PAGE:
Google's online document-sharing service, Google Docs, expanded its cloud capacity to 5GB to facilitate the launch of Google Drive, the company's full-on cloud storage initiative.
Gmail's capacity has also been upped to 10GB from the previous 7GB "to celebrate today's launch of Google Drive."
There's been a lot of buzz around Google Drive since February, and the internet has been waiting for Google's official announcement, which came today.
What is Google Drive?
Google Docs already allows users to collaborate on documents in real time, and now those users will be able to enjoy that upgraded 5GB of storage.
But it's Google Drive that will really take advantage of the cloud space.
The two services will be closely tied, with Google Drive users now able to share media including movies, images, music, PDFs and more in addition to Google Doc's document-collaboration capabilities.
Much like other cloud storage solutions, Google Drive will allow users to access their files from anywhere.
Files from home can be accessed on a computer at work, vacation pictures and videos can be shared directly from a phone with friends and family at home, and so on.
Google Drive details
Google Drive uses simple folders to organize files based on type, separating documents, images, text files, spreadsheets, and presentations.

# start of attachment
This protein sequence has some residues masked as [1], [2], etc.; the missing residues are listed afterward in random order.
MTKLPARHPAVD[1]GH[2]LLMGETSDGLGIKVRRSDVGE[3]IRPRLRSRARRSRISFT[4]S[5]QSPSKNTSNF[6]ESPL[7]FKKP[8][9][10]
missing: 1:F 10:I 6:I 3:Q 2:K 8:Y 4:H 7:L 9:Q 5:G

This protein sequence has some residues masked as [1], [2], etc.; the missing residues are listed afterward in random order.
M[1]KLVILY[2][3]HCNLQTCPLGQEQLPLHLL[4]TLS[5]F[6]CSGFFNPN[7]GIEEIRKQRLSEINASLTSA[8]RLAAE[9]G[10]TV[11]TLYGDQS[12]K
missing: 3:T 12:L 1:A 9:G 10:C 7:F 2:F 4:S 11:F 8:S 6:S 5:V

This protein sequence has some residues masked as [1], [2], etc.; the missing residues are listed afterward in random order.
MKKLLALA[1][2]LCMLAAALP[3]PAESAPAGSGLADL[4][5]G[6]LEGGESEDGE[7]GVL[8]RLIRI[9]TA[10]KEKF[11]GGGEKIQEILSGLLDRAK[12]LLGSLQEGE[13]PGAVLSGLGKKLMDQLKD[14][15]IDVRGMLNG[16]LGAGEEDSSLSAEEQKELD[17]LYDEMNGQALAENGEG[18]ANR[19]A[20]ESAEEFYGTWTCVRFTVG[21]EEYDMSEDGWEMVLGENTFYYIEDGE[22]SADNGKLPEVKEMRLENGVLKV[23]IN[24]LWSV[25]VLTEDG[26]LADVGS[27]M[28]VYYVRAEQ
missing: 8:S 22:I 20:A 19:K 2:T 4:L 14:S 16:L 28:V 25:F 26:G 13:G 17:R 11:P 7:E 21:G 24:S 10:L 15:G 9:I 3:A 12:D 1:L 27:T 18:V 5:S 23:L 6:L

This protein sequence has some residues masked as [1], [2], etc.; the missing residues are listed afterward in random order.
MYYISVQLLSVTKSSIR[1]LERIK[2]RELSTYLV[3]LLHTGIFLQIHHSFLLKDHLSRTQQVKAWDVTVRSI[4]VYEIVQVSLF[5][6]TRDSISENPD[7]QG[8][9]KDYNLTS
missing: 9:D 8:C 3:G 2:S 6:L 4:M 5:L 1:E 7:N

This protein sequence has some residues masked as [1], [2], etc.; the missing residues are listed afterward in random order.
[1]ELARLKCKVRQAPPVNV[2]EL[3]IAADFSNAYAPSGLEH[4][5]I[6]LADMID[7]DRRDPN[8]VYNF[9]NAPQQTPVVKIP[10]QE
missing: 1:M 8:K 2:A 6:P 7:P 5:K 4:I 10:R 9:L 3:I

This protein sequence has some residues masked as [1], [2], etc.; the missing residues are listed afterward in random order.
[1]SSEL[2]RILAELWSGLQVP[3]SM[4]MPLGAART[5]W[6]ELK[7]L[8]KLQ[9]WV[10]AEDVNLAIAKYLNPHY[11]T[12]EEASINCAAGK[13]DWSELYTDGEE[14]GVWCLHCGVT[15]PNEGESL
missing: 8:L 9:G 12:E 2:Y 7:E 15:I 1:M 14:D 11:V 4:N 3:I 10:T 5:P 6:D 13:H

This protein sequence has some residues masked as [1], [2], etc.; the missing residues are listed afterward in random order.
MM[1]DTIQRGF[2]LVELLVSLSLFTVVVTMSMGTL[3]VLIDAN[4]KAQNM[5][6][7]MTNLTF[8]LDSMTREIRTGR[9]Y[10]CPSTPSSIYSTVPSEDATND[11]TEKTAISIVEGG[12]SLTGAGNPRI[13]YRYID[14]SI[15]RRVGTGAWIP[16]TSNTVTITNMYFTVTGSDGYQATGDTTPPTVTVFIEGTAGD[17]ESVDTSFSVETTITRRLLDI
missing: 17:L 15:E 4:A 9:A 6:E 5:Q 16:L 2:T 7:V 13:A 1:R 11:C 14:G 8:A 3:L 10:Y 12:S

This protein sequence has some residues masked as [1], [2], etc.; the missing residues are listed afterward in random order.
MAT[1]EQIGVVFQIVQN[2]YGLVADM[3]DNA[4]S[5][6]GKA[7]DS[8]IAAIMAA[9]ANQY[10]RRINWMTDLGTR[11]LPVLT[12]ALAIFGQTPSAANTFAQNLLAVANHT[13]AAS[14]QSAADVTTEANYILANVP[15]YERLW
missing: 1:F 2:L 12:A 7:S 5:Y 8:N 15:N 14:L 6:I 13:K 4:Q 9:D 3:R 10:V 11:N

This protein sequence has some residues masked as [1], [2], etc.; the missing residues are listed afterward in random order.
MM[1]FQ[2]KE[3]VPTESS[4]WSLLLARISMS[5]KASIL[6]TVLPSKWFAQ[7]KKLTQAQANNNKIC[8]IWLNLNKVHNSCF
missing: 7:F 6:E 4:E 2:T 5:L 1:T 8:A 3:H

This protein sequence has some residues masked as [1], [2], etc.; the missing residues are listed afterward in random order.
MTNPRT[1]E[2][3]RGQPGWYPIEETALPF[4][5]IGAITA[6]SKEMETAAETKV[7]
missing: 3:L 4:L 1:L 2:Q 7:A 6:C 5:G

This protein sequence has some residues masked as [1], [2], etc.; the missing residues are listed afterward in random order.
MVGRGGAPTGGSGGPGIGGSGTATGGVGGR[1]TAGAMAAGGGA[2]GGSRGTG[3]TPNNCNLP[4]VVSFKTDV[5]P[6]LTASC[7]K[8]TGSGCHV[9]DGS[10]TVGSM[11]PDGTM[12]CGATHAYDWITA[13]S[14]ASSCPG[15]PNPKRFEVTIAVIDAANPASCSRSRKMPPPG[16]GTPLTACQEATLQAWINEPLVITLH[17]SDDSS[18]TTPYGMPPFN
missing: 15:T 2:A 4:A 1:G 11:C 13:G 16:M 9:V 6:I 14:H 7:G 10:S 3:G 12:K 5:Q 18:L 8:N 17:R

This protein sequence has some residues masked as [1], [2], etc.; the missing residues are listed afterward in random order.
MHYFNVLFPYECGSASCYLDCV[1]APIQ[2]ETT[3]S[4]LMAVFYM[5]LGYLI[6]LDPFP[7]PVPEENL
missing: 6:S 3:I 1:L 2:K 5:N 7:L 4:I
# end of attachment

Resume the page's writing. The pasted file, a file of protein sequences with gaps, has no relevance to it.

Drive will replace Google Docs entirely for many users, and it can also implement pictures previously uploaded to Picasa. Google Plus integration is also present, of course.
That first 5GB is free, but Google Drive users can expand it to up to 16TB for a price. Per month, 25GB costs $2.49, 100GB is $4.99, 200GB is $9.99, and so on, all the way up to 16GB for $799.99 a month.
Multiple accounts can even be connected to a single device, each with its own free 5GB.
Google Drive's advanced capabilities
Google Drive will also take advantage of advanced features such as smart tagging and image recognition.
For example, Google will automatically recognize objects and people in the images users upload.
The next time the user enters those search terms, their own images will pop up, without the user having to manually tag them.
Google Drive users can even open up to 30 different types of files straight from a web browser, whether or not the necessary software is installed on the computer they're currently using.
A desktop app for PC and Mac will be available soon at drive.google.com, and Android users can search the Google Play store to download it now on their phones. iPhone and iPad versions are also coming soon.
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